Tuesday, March 13, 2012

30 Teams in 30 Days: Miami Marlins

2011 Record: 72 - 90

Key Additions: Jose Reyes (SS), Mark Buehrle (P), Heath Bell (P), Carlos Zambrano (P), Wade LeBlanc (P) Aaron Rowand (OF), Greg Dobbs (3B)

Subtractions: Chris Volstad (P), John Baker (C), Mike Cameron (OF), Burke Badenhop (P)

2012 Outlook
No, the Yankees were not the most active free agent spenders. Neither were the Red Sox. That distinction goes to the Miami Marlins. Although the Angels may have spent more, Miami brought in three impact players the Halo’s two. Yes, it’s a good time to be a Marlin’s fan. New stadium, new look, new players, new approach. After years of watching their players leave via free agency, the Marlins took their revenge, bringing in Jose Reyes, Mark Buehle, and Heath Bell (a combined investment of over 191 million dollars). This, plus the addition of Carlos Zambrano via trade, and the return of ace Josh Johnson could take the Marlins from last to the playoffs.

Reyes, Miami’s biggest acquisition, will lead the NL East’s most exciting lineup. Reyes is a speed demon who can hit for average and power. His addition gives the Marlins two out of the past three batting champs. The other? Hanley Ramirez. Ramirez is looking to bounce back after one of the worst seasons of his career, one that saw his average drop almost 100 points below his league leading mark of .342 in 2009. Driving these two in will be the dynamic young outfielder, Mike Stanton. Stanton is one of baseball’s best young power hitters. He and Logan Morrison combined for 38 percent of Miami’s HRs last year, and they should have no problem repeating this kind of production. Fielding guru Omar Infante will be another reliable starter, but the Marlin’s offence is not without its problems. Gaby Sanchez (only six home runs after the All-Star break) and John Buck (14th in OBP for catchers) both had down years, and will need to rebound for the Marlins to be a top notch threat. And of course there’s that whole “Hanley doesn’t want to play third” issue lurking.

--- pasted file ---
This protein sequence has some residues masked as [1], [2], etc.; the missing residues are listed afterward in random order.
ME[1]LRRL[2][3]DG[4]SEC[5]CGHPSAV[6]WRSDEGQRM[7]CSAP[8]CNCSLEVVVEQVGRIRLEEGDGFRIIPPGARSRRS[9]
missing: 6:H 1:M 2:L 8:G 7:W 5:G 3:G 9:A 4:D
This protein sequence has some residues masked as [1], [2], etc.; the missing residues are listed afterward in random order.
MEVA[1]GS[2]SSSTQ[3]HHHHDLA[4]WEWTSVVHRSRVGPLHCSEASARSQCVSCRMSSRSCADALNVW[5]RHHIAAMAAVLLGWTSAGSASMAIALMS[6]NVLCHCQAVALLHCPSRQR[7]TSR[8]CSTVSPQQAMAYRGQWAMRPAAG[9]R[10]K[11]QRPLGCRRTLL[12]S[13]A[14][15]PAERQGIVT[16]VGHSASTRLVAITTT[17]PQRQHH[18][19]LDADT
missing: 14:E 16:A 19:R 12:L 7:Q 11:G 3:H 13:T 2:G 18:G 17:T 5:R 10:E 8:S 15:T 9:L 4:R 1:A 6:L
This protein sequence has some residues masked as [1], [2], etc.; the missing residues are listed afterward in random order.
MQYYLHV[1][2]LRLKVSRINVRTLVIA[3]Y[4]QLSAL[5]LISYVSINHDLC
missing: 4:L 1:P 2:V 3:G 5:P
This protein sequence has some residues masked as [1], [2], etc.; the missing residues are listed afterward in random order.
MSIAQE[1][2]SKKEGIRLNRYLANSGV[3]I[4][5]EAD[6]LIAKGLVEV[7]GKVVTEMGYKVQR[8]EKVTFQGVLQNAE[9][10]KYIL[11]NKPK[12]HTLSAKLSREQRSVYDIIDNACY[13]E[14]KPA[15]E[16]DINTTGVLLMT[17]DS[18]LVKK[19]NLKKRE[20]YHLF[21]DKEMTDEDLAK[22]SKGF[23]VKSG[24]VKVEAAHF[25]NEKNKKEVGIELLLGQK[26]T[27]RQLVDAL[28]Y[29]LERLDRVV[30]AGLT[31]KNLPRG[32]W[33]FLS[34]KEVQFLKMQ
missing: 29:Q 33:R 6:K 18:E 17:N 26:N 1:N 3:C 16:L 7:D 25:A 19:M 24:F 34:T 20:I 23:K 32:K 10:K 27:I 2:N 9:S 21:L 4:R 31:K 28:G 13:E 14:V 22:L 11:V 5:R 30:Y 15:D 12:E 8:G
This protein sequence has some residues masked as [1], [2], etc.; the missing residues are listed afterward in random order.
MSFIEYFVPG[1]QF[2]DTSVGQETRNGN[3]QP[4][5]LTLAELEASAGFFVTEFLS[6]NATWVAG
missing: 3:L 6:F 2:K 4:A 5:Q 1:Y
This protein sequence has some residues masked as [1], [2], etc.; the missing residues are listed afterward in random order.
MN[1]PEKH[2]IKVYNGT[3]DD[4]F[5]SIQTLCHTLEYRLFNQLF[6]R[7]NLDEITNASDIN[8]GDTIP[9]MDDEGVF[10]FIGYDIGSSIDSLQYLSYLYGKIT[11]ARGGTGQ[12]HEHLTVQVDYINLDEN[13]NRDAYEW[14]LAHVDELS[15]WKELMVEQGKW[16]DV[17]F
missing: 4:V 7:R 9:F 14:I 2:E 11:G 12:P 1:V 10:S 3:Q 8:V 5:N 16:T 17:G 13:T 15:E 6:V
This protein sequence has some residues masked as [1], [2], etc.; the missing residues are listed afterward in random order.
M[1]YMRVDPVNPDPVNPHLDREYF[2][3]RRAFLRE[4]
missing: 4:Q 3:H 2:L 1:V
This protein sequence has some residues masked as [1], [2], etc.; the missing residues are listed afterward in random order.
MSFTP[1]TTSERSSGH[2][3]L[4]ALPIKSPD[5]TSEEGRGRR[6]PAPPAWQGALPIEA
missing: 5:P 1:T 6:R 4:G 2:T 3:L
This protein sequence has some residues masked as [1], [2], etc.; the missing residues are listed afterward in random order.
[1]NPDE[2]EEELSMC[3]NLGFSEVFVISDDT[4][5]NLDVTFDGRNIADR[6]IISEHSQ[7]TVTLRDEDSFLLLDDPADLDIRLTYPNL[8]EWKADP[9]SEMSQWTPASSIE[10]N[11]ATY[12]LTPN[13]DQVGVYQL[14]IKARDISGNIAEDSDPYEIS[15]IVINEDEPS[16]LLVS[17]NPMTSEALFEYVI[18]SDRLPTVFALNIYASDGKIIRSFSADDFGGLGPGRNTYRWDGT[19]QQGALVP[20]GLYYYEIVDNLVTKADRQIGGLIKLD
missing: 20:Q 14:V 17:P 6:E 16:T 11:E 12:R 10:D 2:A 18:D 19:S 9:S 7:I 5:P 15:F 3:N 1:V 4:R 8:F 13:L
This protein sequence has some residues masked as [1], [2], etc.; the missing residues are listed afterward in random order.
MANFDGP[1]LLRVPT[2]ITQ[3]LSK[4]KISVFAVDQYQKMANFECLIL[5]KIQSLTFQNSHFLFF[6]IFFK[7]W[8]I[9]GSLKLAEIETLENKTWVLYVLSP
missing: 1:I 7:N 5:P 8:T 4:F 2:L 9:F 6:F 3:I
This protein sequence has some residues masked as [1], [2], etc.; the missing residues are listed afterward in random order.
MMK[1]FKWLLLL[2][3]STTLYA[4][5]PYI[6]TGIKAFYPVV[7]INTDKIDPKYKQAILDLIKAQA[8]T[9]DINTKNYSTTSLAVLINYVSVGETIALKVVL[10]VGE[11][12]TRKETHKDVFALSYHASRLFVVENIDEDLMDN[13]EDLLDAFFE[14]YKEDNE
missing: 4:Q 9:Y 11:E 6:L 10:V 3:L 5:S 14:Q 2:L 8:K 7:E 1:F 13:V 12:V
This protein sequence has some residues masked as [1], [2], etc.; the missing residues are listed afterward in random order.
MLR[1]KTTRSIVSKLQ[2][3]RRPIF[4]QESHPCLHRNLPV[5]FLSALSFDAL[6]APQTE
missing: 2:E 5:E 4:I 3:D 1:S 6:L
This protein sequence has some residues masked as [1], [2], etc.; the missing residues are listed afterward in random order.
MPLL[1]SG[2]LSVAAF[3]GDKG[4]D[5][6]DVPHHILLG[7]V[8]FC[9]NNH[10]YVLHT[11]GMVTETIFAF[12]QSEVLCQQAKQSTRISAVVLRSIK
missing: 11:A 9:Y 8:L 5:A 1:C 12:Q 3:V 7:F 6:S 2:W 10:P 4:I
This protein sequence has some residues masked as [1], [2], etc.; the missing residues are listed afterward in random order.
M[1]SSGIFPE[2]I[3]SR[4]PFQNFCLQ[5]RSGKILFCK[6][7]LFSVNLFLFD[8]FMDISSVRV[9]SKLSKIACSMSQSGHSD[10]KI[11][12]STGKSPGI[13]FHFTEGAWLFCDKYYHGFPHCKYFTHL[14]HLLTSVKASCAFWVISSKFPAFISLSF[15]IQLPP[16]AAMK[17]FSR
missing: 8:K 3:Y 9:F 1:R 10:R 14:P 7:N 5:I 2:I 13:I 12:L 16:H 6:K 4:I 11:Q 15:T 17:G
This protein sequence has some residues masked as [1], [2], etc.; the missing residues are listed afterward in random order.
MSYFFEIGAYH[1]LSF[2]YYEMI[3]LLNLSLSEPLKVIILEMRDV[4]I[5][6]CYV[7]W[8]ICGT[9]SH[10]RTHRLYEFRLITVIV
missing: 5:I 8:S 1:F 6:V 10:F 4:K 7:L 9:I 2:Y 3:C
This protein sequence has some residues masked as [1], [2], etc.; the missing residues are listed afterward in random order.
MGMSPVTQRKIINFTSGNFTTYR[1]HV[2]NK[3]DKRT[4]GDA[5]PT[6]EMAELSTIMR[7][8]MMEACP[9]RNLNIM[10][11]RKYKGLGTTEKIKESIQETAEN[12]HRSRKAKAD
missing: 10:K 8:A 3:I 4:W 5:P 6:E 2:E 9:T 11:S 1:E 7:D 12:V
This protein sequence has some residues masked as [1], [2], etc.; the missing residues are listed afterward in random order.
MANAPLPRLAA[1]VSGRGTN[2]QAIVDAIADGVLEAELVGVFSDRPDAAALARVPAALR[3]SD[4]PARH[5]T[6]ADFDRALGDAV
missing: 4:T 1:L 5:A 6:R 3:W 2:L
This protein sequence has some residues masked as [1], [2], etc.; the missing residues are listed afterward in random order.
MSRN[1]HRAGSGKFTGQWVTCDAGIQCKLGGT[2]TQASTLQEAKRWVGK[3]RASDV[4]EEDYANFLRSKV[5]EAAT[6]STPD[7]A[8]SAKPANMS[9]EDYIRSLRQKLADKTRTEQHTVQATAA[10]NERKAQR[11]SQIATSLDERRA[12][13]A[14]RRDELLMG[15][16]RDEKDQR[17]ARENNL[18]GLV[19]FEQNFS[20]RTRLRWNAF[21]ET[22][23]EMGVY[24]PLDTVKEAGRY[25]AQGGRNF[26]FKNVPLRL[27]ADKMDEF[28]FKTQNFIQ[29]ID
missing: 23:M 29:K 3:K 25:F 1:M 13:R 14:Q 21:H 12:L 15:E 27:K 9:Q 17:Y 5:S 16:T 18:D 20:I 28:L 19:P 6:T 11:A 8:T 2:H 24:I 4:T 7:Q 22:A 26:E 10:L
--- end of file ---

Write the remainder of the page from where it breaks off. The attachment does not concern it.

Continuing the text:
Last season’s biggest problem for the Marlins was pitching. This year, it looks as if things will be very different. Josh Johnson’s return means that Miami has a legitimate ace again. Buehrle will provide solid innings (11 straight years with 200+), as should Nolasco (244 IP in 2011) and Sanchez (Over 195 IP for the past two seasons). The wildcard and key to this group is Zambrano. If he can return to All-Star form, the Marlin’s rotation will be scary good.

The addition of one of baseball’s most deadly closers will surely help Miami’s bullpen. Heath Bell is the only pitcher to have at least 40 saves over the past three seasons, and he and Juan Oviedo (formerly known as Leo Nunez) will be an excellent closer-setup duo. The rest of the Marlin’s bullpen should be steady, but not spectacular.

The Final Count: 88-74 T-Second NL East
The Marlins did a great job of improving their team this offseason, leading me to believe that they will snag one of the two wildcards. The only concern might be the explosive personalities in their clubhouse. Zabrano and manager Ozzie Guillen are famous for their antics, and things could really get intense, especially if Hanley gets fussy about playing third. However, if everyone behaves and stays healthy, this could be a marvelous year for Miami.

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